Back from Whitby, and straight back onto the regular programming here on amodelofcontrol.com.
291: Tracks of the Month (April 1997)
This week takes me on another visit to my musical past in 1997, where I’m continuing to find that a fair bit of the music from that year hasn’t held up so well. Saying that, though, there are still some great tracks and albums that I’m rediscovering.
Next week, of course, I continue with the new music with Tracks of the Month.
Dig Me Out
The reunion of Sleater-Kinney a few years back was one of those rare occasions where the band’s return actually raised their profile for the better. A band much-loved of critics back in the nineties – particularly for this album – however they never really crossed over like the press seemed to think they might. Vocalist Corin Tucker was previously in Riot Grrrl band Heavens to Betsy, and subsequent to S-K guitarist Carrie Brownstein found fame creating the TV series Portlandia. S-K were lumped with Riot Grrrl in some respects, partly I reckon by virtue of their connections and simply that they were young women playing punkish-rock. They were smart, they were political activists, and were unafraid to say so in song – and Dig Me Out has aged very well. Little Babies is the best track on the album, as far as I’m concerned. The tremulous vocals are still there, but they are alongside a stop-start rhythm and catchier-than-the-plague chorus that all come together to make such a brilliant song.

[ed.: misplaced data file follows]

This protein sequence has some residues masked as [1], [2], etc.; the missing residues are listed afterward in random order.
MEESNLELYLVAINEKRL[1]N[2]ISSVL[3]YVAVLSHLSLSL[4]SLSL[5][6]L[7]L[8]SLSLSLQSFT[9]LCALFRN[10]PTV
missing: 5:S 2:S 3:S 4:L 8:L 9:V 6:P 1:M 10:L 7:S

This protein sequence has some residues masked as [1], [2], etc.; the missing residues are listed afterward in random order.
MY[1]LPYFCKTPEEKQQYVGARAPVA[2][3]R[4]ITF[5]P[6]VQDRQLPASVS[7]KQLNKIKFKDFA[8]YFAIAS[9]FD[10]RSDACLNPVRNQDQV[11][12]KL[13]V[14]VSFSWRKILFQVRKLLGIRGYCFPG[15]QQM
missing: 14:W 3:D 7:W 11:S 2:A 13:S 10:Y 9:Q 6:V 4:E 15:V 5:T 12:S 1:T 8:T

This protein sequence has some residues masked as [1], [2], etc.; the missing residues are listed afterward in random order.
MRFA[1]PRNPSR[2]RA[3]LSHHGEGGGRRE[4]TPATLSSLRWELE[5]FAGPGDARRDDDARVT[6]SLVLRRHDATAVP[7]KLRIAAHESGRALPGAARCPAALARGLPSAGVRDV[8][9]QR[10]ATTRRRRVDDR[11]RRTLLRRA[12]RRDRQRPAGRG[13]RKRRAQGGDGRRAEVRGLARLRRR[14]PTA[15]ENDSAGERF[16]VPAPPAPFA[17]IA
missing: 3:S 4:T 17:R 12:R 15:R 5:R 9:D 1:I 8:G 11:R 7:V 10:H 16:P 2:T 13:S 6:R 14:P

The Charlatans, as I noted in 269: Tracks (August 1996) were a band in transition at this point, still dealing with the death of keyboardist Rob Collins, who was such an integral part to their sound. When Tellin’ Stories finally arrived, nearly nine months after the amazing comeback single One To Another, the album contained this song. Something of tribute to the work of their late keyboardist, this song is dominated by his hooks and works as a showcase for what he could do, and as an instrumental, the band never bettered it.
My route into Die Krupps was their (still brilliant) II – The Final Option, and III – Odyssey of the Mind disappointed a little, but not half as much as this one did when it was released. This actually turned out to be their last album for sixteen years – the band split for a while, before reuniting for their twenty-fifth anniversary with stellar live shows and an exceptional, re-recorded best of (Too Much History). I think the problem with this album was that the band had rather run out of ideas with their new-found EBM-plus-guitars sound (in the eighties, they were pure EBM with metallic percussion, in the nineties they were industrial metal, broadly), and this album had absolutely nothing we hadn’t heard before, and it was also rather short on great songs, so there was more filler than killer – a point perhaps proven by the band only having two songs from it on a 2-CD best of… That said, the crunching The Gods of Void is still worth your time, and with a bit of luck I might hear it when they play Infest this summer.